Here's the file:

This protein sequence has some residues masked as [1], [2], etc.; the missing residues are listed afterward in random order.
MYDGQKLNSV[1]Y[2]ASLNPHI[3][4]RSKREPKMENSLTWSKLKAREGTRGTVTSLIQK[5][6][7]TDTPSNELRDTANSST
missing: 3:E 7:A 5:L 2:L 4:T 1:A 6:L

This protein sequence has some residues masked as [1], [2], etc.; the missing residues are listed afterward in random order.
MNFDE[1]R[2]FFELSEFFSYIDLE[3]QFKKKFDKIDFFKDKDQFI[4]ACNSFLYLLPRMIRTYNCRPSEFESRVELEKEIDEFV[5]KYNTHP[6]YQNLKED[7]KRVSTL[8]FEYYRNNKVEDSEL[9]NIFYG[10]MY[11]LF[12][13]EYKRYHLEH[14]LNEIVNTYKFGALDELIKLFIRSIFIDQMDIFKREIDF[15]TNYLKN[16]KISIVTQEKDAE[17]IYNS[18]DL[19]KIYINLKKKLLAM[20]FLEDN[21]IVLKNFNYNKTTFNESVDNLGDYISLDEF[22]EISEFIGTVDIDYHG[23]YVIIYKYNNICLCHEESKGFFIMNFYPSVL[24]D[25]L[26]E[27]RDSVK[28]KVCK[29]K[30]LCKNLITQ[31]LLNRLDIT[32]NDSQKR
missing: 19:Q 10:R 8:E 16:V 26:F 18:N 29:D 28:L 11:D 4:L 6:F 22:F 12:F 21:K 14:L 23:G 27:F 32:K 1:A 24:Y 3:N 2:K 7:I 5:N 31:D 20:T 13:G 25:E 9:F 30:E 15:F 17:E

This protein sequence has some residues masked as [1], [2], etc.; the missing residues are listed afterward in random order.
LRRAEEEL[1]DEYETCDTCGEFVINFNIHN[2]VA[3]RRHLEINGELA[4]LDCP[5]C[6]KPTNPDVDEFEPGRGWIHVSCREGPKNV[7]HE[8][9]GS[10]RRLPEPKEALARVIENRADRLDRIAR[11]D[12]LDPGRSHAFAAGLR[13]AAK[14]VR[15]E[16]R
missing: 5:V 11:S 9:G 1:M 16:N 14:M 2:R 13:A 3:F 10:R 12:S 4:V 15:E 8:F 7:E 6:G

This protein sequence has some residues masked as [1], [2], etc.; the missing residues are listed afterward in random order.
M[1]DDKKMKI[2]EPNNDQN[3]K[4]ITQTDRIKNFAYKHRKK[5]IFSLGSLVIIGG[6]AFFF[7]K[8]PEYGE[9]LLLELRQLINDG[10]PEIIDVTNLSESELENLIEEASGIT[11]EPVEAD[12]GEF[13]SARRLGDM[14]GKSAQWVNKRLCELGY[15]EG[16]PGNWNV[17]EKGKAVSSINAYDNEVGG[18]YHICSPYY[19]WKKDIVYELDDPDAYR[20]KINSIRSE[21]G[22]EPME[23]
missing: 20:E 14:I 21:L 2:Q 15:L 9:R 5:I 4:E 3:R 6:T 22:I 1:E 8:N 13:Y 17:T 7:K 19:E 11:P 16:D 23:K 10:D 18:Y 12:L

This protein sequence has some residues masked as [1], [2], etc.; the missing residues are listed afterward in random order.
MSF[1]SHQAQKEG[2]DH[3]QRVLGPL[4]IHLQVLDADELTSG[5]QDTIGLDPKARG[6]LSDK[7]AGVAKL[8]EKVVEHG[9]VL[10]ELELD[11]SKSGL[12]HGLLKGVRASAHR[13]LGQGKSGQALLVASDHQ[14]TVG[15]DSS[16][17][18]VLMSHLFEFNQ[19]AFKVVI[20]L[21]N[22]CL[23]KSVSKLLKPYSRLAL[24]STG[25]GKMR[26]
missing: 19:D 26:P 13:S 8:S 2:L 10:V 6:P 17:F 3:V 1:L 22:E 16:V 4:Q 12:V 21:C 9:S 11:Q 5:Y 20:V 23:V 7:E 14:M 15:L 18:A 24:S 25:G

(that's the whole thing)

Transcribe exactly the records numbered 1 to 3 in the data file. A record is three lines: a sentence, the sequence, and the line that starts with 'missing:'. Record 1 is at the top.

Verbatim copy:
This protein sequence has some residues masked as [1], [2], etc.; the missing residues are listed afterward in random order.
MYDGQKLNSV[1]Y[2]ASLNPHI[3][4]RSKREPKMENSLTWSKLKAREGTRGTVTSLIQK[5][6][7]TDTPSNELRDTANSST
missing: 3:E 7:A 5:L 2:L 4:T 1:A 6:L

This protein sequence has some residues masked as [1], [2], etc.; the missing residues are listed afterward in random order.
MNFDE[1]R[2]FFELSEFFSYIDLE[3]QFKKKFDKIDFFKDKDQFI[4]ACNSFLYLLPRMIRTYNCRPSEFESRVELEKEIDEFV[5]KYNTHP[6]YQNLKED[7]KRVSTL[8]FEYYRNNKVEDSEL[9]NIFYG[10]MY[11]LF[12][13]EYKRYHLEH[14]LNEIVNTYKFGALDELIKLFIRSIFIDQMDIFKREIDF[15]TNYLKN[16]KISIVTQEKDAE[17]IYNS[18]DL[19]KIYINLKKKLLAM[20]FLEDN[21]IVLKNFNYNKTTFNESVDNLGDYISLDEF[22]EISEFIGTVDIDYHG[23]YVIIYKYNNICLCHEESKGFFIMNFYPSVL[24]D[25]L[26]E[27]RDSVK[28]KVCK[29]K[30]LCKNLITQ[31]LLNRLDIT[32]NDSQKR
missing: 19:Q 10:R 8:E 16:V 26:F 18:N 29:D 28:L 11:D 4:L 6:F 22:F 12:F 21:K 14:L 23:G 27:F 32:K 1:A 24:Y 3:N 2:K 7:I 5:N 31:D 20:T 13:G 25:E 9:F 30:E 15:F 17:E

This protein sequence has some residues masked as [1], [2], etc.; the missing residues are listed afterward in random order.
LRRAEEEL[1]DEYETCDTCGEFVINFNIHN[2]VA[3]RRHLEINGELA[4]LDCP[5]C[6]KPTNPDVDEFEPGRGWIHVSCREGPKNV[7]HE[8][9]GS[10]RRLPEPKEALARVIENRADRLDRIAR[11]D[12]LDPGRSHAFAAGLR[13]AAK[14]VR[15]E[16]R
missing: 5:V 11:S 9:G 1:M 16:N 14:M 2:R 13:A 3:F 10:R 12:S 4:V 15:E 8:F 7:E 6:G